Moles And How To Deal With Them
Your skin is the body organ that covers the largest surface area among body organs. This makes it prone to many different bacteria and viruses that result in various illnesses and conditions. Among the most common skin-related infections include Chevy Chase moles/nevi. This condition is quite prevalent and well-known. More about the disease and suitable treatment plans are discussed below.
What are moles?
Moles are typical growths of the skin that occur as tiny, dark brown spots resulting from groups of pigment-forming cells. Most people have more than ten moles that come and go during childhood and adolescence while fading over time or changing in appearance.
Most of them are harmless and hardly become cancerous. However, keen observation of mole and other pigmented patches changes is vital in identifying skin cancer such as malignant melanoma.
Signs and Symptoms
A mole usually looks like a tiny brown spot. They can, however, come in various shapes, colors, and sizes:
- Shape – Most moles are shaped round or oval
- Texture and color – Moles can be tan, brown, blue, black, pink, or red. They can be wrinkled, smooth, raised, or flat. Some hair may be growing from them.
- Size – Most mole’s size is typically the size of a pencil eraser. Those born with maybe more prominent moles than usual cover a part of the torso, face, or limb.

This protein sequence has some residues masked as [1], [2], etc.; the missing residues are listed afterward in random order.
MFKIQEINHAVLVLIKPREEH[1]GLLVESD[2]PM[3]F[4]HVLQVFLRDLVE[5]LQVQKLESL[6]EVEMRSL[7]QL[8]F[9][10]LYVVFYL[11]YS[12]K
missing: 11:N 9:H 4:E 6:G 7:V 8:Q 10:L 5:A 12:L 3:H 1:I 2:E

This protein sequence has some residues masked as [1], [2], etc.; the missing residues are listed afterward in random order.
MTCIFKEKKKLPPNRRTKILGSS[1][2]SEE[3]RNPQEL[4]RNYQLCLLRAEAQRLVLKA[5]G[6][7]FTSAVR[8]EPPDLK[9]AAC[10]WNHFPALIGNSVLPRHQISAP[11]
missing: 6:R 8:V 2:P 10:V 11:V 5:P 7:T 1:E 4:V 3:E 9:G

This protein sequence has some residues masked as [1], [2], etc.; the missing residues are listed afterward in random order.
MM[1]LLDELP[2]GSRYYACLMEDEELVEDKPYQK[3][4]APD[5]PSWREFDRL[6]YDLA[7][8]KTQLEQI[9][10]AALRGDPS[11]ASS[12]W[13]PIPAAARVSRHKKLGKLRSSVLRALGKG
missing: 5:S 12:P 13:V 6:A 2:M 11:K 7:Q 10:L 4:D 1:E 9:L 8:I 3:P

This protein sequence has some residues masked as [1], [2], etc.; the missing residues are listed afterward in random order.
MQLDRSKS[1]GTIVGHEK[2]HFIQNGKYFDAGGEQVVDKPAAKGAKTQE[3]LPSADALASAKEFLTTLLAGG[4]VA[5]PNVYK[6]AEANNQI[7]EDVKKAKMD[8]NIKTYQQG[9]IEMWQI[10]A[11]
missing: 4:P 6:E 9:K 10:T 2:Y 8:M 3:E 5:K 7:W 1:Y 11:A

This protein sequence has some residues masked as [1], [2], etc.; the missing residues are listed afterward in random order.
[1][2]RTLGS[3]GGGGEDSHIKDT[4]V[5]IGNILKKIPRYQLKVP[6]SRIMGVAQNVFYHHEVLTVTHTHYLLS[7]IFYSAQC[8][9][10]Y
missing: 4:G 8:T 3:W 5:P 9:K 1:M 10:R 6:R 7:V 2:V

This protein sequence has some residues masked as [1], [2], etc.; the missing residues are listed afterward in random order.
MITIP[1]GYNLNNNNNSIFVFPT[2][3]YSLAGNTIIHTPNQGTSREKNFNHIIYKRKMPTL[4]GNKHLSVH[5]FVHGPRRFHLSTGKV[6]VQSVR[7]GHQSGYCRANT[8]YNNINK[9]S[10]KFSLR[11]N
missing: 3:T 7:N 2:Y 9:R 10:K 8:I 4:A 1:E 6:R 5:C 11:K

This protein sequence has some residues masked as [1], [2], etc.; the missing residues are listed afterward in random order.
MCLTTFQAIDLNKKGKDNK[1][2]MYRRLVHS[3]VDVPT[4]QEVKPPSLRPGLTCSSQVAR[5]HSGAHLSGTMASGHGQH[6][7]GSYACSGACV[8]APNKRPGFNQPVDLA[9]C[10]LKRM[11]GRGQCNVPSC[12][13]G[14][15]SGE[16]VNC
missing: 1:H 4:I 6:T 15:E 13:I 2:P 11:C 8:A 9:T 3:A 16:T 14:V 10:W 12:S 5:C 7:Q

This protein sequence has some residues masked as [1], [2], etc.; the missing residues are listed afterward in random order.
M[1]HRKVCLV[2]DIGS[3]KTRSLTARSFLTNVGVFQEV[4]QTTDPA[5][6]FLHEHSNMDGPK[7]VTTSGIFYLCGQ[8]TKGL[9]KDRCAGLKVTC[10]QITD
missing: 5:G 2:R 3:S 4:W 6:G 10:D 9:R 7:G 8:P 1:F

Moles may appear on various body parts such as the armpits, scalp, between your toes and fingers, or under your nails. Most moles develop before you become fifty. Adolescent hormonal changes and those found in pregnancy become larger and darker.
Flesh moles are groups of brown spots around the cheeks, eyes, and nose, but they may also be dermatosis papulosa nigra, not pigment-forming cells. These are common in black women and have no risk for melanoma with cosmetic treatments.
Moles with asymmetrical shapes, irregular borders, or changes in shape, color, height, or size may be signs of skin cancer.
Moles come about when skin cells referred to as melanocytes grow together in groups. They are typically distributed all over the skin and produce the substance that gives skin its color, melanin.
Complications when getting moles involve the contraction of melanoma. Factors that may heighten the likelihood of getting melanoma are such as:
- Having unusual moles of irregular shape and size
- Being born with large moles
- Having a family history of melanoma
- Having many moles
Diagnosis and Treatment
Diagnosis may be achieved through observation, although a skin exam may be done. This exam is done through skin inspection from head to toe. A suspected cancerous mole has a sample taken and sent to the lab for further scrutiny via a biopsy.
Most moles do not require treatment. Makeup may be applied to conceal it, while a hair growing from it may be clipped. Suspicious changes in your mole may require discussion with your dermatologist. The removal of a mole is quick and done as an outpatient procedure.
Most moles are usually left unattended as they cause no significant harm. But for aesthetic reasons or if the mole is suspected to be cancerous, further analysis for treatment is required. For any mole concerns, visit our website, or call our offices in Chevy Chase, MD.